Do you like yourself? I haven’t for a long time now because of something I did. But Reed and Anna say that what I did wasn’t wrong. Sure feels wrong.

What, if anything, would you like to change about your life? I wish me and Charlie had seen what was precious and what wasn’t before it was too late.

How are you viewed by others? You’d have to ask them. I just know the people here make me feel like I’m okay the way I am. There’s a real comfort in that.

Physical appearance:

Eyes: They’re green.

Hair: I say it’s mousy brown. Reed says it reminds him of caramel. I wear it short.

Voice: You tell me! You’re the one doin’ the listenin’.

Right- or left-handed? Right—why?

How would you describe yourself? I try to tell the truth, and I try to do my part. I’m pretty curious, which gets me into trouble sometimes. Dolly and them think I’m funny, but I don’t try to be. It just comes out that way.

Characteristics: Heavens to Betsy, girl! I don’t know. I just try to be honest about who I am.

Strongest/weakest character traits: Anna says I’m pretty and don’t know it. I am not pretty. Beauty queens are pretty. I haven’t put on makeup, well, ever. Not much anyway. And since Charlie died, I’ve worn these overalls every single day o’ my life. All that to say, I’m kinda hidin’ out, so I don’t think I’m very brave.

How much self-control do you have? A good bit till you put me in a situation—like church—that reminds me too much o’ Charlie. And then I have to get out o’ there or I’ll have a come-apart.

Fears: I’m afraid I’ll fall in love with Reed and he’ll fall in love with a beauty queen. And I’m scared to death o’ church.

Collections, talents: I don’t collect anything really. But I do love to draw. And people say I’m good at it. So I guess that’s my talent.

What people like best about you: That I say what I think.

Interests and favorites: Me and my brother Mack used play river pirate when we were kids, so you can’t begin to imagine how excited I was to find a diary that turned out to be . .  . Oh, wait. I need to hush. I’ll give too much away.

Food, drink: This is the South, so pretty much everything is good. I guess my favorites are Dolly’s chocolate cake and homemade lemonade, her sweet tea on a real hot day, fried chicken, catfish and hushpuppies, banana pudding, sweet potato casserole, fried peach pies, real creamy grits with lots o’ butter, hot biscuits with sawmill gravy, Delta tamales, chili dogs, collard greens . . . Is that enough?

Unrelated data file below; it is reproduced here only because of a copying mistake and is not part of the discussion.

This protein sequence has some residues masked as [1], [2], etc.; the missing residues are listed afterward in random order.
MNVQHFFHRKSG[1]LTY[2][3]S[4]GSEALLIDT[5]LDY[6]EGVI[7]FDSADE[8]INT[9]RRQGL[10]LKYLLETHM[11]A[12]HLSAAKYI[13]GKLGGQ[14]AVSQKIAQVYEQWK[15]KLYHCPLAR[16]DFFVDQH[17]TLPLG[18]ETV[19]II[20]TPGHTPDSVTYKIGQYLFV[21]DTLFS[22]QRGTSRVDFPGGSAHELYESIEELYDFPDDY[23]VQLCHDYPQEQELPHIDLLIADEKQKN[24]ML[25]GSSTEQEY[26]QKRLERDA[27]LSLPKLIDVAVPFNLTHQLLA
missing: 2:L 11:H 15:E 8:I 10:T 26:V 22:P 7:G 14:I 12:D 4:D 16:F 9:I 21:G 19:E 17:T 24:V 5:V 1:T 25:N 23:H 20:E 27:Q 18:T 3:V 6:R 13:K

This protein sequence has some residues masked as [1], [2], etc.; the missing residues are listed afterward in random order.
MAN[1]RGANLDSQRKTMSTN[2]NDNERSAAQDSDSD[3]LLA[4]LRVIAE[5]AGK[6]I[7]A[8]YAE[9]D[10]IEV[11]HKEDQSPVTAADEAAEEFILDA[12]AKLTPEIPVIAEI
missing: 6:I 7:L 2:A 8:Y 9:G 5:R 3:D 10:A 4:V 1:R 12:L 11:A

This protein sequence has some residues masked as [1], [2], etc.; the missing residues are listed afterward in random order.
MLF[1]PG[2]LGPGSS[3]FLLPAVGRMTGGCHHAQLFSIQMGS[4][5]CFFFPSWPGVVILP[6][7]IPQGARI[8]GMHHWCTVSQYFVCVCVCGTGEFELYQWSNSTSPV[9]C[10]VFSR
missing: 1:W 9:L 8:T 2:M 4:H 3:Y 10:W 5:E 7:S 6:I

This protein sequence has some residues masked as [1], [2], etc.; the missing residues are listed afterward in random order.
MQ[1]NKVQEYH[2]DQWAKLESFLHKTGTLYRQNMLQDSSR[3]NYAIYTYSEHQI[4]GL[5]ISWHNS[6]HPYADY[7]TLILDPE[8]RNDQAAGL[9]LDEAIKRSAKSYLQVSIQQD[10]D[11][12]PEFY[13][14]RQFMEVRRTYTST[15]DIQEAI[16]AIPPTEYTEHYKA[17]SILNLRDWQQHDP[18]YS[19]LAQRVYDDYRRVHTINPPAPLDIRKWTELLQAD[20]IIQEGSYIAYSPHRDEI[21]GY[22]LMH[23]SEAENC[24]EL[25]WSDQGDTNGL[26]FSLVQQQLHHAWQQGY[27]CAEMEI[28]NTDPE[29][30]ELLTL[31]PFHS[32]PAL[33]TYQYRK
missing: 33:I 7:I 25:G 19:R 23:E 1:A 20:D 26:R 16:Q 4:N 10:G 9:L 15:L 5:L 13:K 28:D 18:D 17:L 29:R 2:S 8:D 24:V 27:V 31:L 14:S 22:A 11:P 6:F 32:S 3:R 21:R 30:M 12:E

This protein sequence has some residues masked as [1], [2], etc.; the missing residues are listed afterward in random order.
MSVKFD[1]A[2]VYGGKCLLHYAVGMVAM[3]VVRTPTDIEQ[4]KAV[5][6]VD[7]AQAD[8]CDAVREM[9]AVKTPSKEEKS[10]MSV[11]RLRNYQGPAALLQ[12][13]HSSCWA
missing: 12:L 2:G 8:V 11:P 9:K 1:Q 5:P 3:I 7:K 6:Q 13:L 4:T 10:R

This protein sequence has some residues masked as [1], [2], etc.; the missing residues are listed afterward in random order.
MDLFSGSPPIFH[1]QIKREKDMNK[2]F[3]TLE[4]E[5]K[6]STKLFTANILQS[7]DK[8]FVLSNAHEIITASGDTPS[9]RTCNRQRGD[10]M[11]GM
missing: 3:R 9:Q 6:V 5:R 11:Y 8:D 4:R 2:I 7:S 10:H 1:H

Books: Catherine’s story of course!

Best way to spend a weekend: You gotta promise not to tell a livin’ soul. You promise? Okay, here goes: Best way to spend a weekend is with Reed. Doesn’t even matter what we’re doin’. But if you repeat that, I’ll swear you’re lyin’.

What would a great gift for you be? Nobody would ever guess this, what with me roamin’ the countryside in overalls, but I’d love to have a string o’ pearls. Don’t even ask me why.

When are you happy? I’m gonna let you guess the answer to that one.

What makes you angry? Anything that hurts the people I care about.

What makes you sad? Goin’ to church and listenin’ to all those old hymns Charlie loved so much.

What makes you laugh? The women at Dolly’s. We have the best time together.

Hopes and dreams: I hope that one day my black cloud goes away—that I feel like it’s okay for me to be happy again.

What’s the worst thing you have ever done to someone and why? Anna and Reed know. I can’t talk about it with anybody else.

Greatest success: Finding the diary.

Biggest trauma: Losing Charlie.

What does you care about most in the world? People—the people I love. Don’t nothin’ else matter.

Do you have a secret? Everybody does.

What do you like best about the other main characters in your book?